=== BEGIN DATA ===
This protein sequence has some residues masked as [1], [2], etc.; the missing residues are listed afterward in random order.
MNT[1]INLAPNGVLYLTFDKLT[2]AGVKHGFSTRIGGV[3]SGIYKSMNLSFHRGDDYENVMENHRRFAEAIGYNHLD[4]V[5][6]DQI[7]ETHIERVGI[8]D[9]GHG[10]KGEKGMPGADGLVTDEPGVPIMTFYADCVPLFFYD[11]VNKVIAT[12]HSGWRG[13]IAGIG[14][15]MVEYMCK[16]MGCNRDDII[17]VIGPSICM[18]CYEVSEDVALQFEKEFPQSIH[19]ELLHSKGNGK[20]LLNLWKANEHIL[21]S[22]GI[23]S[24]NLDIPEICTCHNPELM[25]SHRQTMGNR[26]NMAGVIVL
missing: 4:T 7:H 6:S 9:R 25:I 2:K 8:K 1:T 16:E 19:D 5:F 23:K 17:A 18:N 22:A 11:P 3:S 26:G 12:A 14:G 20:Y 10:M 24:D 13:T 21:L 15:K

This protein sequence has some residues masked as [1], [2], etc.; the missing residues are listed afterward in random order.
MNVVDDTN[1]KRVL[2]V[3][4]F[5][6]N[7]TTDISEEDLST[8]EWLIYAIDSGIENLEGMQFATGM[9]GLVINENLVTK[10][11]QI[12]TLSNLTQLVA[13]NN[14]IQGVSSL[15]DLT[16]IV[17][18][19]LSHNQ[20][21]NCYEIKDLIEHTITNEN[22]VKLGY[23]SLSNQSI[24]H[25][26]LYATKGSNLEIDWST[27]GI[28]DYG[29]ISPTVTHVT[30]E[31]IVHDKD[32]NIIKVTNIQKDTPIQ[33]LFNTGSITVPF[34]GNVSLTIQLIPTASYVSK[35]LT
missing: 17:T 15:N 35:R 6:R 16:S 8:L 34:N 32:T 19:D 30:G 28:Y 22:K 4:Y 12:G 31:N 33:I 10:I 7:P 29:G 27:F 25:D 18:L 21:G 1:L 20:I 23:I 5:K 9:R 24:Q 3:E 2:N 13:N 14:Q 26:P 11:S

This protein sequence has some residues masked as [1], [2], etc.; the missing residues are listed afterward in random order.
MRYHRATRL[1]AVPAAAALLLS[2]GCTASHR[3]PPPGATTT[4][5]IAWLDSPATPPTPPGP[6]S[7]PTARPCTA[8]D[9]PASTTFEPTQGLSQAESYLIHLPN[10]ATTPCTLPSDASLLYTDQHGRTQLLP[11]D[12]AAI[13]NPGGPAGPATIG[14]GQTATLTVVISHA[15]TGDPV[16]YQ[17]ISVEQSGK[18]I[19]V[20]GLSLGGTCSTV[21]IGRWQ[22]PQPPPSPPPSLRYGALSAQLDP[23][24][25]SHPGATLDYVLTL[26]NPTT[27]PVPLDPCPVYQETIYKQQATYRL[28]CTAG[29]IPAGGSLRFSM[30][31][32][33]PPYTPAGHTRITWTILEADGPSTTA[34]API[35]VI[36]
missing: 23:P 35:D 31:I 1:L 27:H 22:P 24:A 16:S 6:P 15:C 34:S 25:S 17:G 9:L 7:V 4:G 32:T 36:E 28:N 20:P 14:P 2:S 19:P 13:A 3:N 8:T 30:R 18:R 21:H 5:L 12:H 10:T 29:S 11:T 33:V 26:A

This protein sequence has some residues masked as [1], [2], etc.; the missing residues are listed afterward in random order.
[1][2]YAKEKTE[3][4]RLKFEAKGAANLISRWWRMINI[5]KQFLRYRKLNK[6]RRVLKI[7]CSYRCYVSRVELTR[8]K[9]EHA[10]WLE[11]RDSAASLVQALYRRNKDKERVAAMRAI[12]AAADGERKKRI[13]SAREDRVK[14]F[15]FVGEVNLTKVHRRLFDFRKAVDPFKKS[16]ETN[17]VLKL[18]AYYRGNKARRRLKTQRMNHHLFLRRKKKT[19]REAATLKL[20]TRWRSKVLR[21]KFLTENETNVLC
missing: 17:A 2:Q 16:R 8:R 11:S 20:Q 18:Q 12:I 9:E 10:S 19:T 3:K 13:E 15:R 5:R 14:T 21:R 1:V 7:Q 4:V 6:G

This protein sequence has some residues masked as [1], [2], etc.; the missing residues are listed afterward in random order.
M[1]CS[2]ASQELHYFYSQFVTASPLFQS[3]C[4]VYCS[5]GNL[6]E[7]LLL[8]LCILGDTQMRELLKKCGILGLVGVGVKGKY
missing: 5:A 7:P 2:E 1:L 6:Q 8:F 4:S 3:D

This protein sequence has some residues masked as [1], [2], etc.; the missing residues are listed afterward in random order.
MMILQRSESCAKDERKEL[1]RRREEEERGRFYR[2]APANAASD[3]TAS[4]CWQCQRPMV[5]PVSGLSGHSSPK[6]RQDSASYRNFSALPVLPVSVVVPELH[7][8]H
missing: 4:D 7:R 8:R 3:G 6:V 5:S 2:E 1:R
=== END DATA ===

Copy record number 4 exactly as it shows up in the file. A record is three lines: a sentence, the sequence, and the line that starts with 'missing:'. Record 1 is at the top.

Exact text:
This protein sequence has some residues masked as [1], [2], etc.; the missing residues are listed afterward in random order.
[1][2]YAKEKTE[3][4]RLKFEAKGAANLISRWWRMINI[5]KQFLRYRKLNK[6]RRVLKI[7]CSYRCYVSRVELTR[8]K[9]EHA[10]WLE[11]RDSAASLVQALYRRNKDKERVAAMRAI[12]AAADGERKKRI[13]SAREDRVK[14]F[15]FVGEVNLTKVHRRLFDFRKAVDPFKKS[16]ETN[17]VLKL[18]AYYRGNKARRRLKTQRMNHHLFLRRKKKT[19]REAATLKL[20]TRWRSKVLR[21]KFLTENETNVLC
missing: 17:A 2:Q 16:R 8:R 11:S 20:Q 18:Q 12:I 9:E 10:S 19:T 3:K 13:E 15:R 5:R 14:T 21:R 1:V 7:Q 4:V 6:G